The set-up of a child's environment is a key component of Montessori's philosophy. For an infant, a main feature of this environment is the movement area, where they can move freely in their natural position while absorbing their surroundings. Pictures and objects are placed nearby at the baby's eye level and be specifically designed to tap into their visual and cognitive abilities at each developmental stage. For the first couple months of a baby's life, this includes high contrast black and white mobiles, images, and a mirror for self discovery. The idea is that given time and space here, babies will work on concentration, visual tracking, gross motor skills, and develop an appreciation of quiet, alert time.
Following this, I've set up various movement areas for Dakota around the house. My husband likes to tease me by calling them "cognitive development stations". ;) In these areas, I usually lie her down on a soft blanket, rug, or the Montessori topponcino with plenty of wiggle room, and then provide some kind of visual stimuli appropriate to a newborn's sight and reach. This has been a big success for both me and Dakota. Several times a day, she lies on her own on the floor (up to 30 minutes at a time!), content and focused on the black and white animals, herself in the floor mirror, or the munari mobile. I recently added in a bell on a ribbon that she enjoys kicking and swatting as she wiggles. Each set up is simple, but just interesting enough to capture her attention.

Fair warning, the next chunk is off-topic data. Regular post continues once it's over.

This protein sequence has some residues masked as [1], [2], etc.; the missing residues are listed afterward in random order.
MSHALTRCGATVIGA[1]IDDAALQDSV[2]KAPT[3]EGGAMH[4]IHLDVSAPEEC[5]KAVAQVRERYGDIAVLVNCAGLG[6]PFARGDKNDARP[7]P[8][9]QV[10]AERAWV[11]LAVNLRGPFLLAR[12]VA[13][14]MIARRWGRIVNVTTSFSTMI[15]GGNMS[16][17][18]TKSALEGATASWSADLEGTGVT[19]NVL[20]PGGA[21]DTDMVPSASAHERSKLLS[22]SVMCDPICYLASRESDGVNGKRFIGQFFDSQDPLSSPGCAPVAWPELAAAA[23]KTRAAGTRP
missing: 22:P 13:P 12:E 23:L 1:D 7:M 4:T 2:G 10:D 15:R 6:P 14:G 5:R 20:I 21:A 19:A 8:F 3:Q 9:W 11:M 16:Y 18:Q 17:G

It has been really fun to see her interest, concentration, and movement develop over the last month or so, as she "plays" on her own. It gives me a chance to really appreciate all those new baby sounds, expressions, and jerky movements. Seeing her happy in these movement areas gives me hope is that the time she spends in these movement areas now will give her an appreciation of independent play as she gets a bit older. It's nice to have that balance of social and independent time. Because it is equally fun to lie down next to her or cuddle with her, and these days, occasionally be rewarded with a smile! In these short spurts of Dakota's alert time, we are finding that balance of quiet time and mama time, both equally sweet.